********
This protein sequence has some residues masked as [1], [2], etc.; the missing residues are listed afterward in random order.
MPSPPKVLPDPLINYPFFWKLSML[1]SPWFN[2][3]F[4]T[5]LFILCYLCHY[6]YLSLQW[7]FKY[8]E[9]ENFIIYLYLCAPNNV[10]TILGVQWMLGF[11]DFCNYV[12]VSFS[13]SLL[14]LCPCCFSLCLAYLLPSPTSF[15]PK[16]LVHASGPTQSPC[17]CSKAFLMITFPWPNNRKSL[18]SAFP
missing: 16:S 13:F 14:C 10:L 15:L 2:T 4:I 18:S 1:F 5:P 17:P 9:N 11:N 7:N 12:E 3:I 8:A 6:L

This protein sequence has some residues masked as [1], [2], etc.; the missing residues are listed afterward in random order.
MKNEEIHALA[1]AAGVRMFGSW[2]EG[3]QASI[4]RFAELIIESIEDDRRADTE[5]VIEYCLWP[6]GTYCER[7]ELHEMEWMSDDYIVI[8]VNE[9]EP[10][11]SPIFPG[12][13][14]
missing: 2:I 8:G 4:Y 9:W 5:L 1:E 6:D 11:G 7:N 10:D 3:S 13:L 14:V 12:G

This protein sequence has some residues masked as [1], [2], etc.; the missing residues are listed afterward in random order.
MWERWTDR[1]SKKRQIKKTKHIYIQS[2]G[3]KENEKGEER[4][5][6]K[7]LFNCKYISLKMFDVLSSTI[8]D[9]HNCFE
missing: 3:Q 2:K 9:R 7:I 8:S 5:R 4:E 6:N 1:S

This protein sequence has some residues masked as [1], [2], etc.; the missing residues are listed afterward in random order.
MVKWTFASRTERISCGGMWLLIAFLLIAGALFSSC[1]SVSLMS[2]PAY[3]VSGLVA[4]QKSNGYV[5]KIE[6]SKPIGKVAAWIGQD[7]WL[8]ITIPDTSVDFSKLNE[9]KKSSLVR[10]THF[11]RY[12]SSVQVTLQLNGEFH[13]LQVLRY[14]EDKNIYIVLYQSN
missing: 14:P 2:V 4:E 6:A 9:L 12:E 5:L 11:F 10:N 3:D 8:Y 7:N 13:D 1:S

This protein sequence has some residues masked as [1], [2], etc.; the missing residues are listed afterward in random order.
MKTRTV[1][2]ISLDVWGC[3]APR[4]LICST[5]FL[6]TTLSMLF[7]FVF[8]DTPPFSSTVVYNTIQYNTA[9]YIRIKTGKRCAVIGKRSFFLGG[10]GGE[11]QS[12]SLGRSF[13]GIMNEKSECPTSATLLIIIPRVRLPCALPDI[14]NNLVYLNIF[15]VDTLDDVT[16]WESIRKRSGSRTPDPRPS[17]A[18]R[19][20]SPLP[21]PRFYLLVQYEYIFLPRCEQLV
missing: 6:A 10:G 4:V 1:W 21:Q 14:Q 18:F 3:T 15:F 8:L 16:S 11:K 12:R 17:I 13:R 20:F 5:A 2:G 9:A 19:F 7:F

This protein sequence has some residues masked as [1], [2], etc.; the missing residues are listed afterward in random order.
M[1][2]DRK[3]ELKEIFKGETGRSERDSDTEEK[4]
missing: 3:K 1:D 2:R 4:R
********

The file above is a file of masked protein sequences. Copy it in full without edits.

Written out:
This protein sequence has some residues masked as [1], [2], etc.; the missing residues are listed afterward in random order.
MPSPPKVLPDPLINYPFFWKLSML[1]SPWFN[2][3]F[4]T[5]LFILCYLCHY[6]YLSLQW[7]FKY[8]E[9]ENFIIYLYLCAPNNV[10]TILGVQWMLGF[11]DFCNYV[12]VSFS[13]SLL[14]LCPCCFSLCLAYLLPSPTSF[15]PK[16]LVHASGPTQSPC[17]CSKAFLMITFPWPNNRKSL[18]SAFP
missing: 16:S 13:F 14:C 10:L 15:L 2:T 4:I 18:S 1:F 5:P 17:P 9:N 11:N 7:N 12:E 3:I 8:A 6:L

This protein sequence has some residues masked as [1], [2], etc.; the missing residues are listed afterward in random order.
MKNEEIHALA[1]AAGVRMFGSW[2]EG[3]QASI[4]RFAELIIESIEDDRRADTE[5]VIEYCLWP[6]GTYCER[7]ELHEMEWMSDDYIVI[8]VNE[9]EP[10][11]SPIFPG[12][13][14]
missing: 2:I 8:G 4:Y 9:W 5:L 1:E 6:D 11:G 7:N 10:D 3:S 13:L 14:V 12:G

This protein sequence has some residues masked as [1], [2], etc.; the missing residues are listed afterward in random order.
MWERWTDR[1]SKKRQIKKTKHIYIQS[2]G[3]KENEKGEER[4][5][6]K[7]LFNCKYISLKMFDVLSSTI[8]D[9]HNCFE
missing: 3:Q 2:K 9:R 7:I 8:S 5:R 4:E 6:N 1:S

This protein sequence has some residues masked as [1], [2], etc.; the missing residues are listed afterward in random order.
MVKWTFASRTERISCGGMWLLIAFLLIAGALFSSC[1]SVSLMS[2]PAY[3]VSGLVA[4]QKSNGYV[5]KIE[6]SKPIGKVAAWIGQD[7]WL[8]ITIPDTSVDFSKLNE[9]KKSSLVR[10]THF[11]RY[12]SSVQVTLQLNGEFH[13]LQVLRY[14]EDKNIYIVLYQSN
missing: 14:P 2:V 4:E 6:A 9:L 12:E 5:L 11:F 10:N 3:D 8:Y 7:N 13:D 1:S

This protein sequence has some residues masked as [1], [2], etc.; the missing residues are listed afterward in random order.
MKTRTV[1][2]ISLDVWGC[3]APR[4]LICST[5]FL[6]TTLSMLF[7]FVF[8]DTPPFSSTVVYNTIQYNTA[9]YIRIKTGKRCAVIGKRSFFLGG[10]GGE[11]QS[12]SLGRSF[13]GIMNEKSECPTSATLLIIIPRVRLPCALPDI[14]NNLVYLNIF[15]VDTLDDVT[16]WESIRKRSGSRTPDPRPS[17]A[18]R[19][20]SPLP[21]PRFYLLVQYEYIFLPRCEQLV
missing: 6:A 10:G 4:V 1:W 21:Q 14:Q 18:F 3:T 15:F 8:L 16:S 11:K 12:R 17:I 13:R 20:F 5:A 2:G 9:A 19:F 7:F

This protein sequence has some residues masked as [1], [2], etc.; the missing residues are listed afterward in random order.
M[1][2]DRK[3]ELKEIFKGETGRSERDSDTEEK[4]
missing: 3:K 1:D 2:R 4:R